Date of Award
Doctor of Philosophy (PhD)
James C. Cox
Jane G. Gravelle
The chapters of this dissertation examine efficiency failures in three areas of applied microeconomics: experimental economics, public finance, and game theory. In each case, we look at ways to resolve these failures to promote the public good. The first chapter, “An Experimental Test of the Pigovian Hypothesis,” looks at two different policies designed to reduce congestion in a common-pool resource (CPR). We present an experiment with training and a simplified decision task and find that subject behavior converges to the Nash prediction over a number of periods. A Pigovian subsidy effectively moves subject behavior to the pre-subsidy social optimum. Finally, we find a significant but non-persistent effect of information provision in moving subjects toward the social optimum. The second chapter, “Apples to Apples to Oranges,” looks at efficiency and equity failures across states resulting from public expenditure. This chapter introduces an extension of the Representative Expenditure System that uses regression methods and both state and metropolitan statistical area (MSA) level data, allowing for comparability of input costs, service requirements, and levels of need. The regression-based results are robust across state- and MSA-level formulations, although state-level approaches overestimate need for larger, less populous states. All regression-based results diverge from previous workload-based approaches. The third chapter, “Evading Nash Traps in Two-Player Simultaneous Games,” looks at efficiency failures in two-player simultaneous games. This chapter presents two new concepts: “détente” and “no-initiative,” in which players consider their own strategies and other-best-responses. We discuss their efficiency and descriptive properties across a set of simultaneous games.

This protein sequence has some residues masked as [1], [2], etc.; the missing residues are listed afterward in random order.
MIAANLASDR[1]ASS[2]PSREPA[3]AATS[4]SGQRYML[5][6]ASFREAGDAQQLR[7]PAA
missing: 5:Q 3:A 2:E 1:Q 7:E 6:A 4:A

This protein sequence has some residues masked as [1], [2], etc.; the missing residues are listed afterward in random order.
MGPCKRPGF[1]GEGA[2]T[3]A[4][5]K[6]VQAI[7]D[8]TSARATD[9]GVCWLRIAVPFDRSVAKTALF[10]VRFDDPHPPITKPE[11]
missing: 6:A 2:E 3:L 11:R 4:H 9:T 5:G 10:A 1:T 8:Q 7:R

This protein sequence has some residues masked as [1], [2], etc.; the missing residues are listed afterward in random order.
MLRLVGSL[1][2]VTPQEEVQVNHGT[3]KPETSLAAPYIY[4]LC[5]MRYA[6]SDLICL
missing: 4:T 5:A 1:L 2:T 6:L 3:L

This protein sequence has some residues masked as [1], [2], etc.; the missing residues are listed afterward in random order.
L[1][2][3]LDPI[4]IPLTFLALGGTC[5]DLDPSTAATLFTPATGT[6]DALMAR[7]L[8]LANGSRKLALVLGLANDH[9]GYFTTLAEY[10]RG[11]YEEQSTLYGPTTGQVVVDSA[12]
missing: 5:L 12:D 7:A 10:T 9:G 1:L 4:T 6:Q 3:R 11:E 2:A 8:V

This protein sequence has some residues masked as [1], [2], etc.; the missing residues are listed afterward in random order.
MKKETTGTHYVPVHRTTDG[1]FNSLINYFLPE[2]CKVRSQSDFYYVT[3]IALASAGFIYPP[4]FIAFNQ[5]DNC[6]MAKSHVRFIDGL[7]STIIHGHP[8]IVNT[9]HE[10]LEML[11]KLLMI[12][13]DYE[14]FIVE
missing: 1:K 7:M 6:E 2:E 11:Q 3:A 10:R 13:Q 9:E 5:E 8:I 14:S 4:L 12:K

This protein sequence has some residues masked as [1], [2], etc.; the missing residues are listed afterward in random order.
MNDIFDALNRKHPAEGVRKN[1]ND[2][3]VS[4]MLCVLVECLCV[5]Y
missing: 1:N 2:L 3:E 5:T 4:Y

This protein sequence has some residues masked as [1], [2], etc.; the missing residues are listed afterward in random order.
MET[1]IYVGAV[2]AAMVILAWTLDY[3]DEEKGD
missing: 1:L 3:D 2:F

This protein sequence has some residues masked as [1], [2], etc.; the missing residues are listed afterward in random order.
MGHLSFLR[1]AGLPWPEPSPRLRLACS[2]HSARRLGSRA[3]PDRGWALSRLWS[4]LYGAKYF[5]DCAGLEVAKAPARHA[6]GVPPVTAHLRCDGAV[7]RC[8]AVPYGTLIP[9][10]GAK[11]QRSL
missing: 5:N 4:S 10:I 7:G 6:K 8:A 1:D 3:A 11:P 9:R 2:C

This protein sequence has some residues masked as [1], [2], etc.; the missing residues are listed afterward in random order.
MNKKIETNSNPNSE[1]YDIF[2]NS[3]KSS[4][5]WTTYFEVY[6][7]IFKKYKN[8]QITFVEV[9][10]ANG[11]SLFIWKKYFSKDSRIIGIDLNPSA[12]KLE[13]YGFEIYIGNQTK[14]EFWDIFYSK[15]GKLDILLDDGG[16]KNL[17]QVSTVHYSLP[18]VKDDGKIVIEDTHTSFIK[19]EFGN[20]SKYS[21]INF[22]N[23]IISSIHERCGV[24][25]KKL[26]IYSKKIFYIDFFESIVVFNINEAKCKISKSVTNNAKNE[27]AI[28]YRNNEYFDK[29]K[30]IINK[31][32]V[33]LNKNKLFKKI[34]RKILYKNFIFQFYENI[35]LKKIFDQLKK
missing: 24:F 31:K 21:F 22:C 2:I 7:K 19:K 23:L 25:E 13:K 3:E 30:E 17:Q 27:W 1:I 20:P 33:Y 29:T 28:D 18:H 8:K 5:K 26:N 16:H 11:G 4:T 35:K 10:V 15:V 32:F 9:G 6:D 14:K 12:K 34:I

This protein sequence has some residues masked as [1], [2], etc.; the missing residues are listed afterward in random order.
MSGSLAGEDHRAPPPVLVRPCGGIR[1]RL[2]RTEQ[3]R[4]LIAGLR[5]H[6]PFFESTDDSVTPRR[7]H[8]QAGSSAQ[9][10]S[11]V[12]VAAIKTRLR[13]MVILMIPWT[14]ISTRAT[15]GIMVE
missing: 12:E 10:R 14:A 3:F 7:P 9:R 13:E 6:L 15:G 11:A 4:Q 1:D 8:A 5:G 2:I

Delaney, Jason J., "Three Essays on the Search for Economic Efficiency" (2010). Economics Dissertations. Paper 73.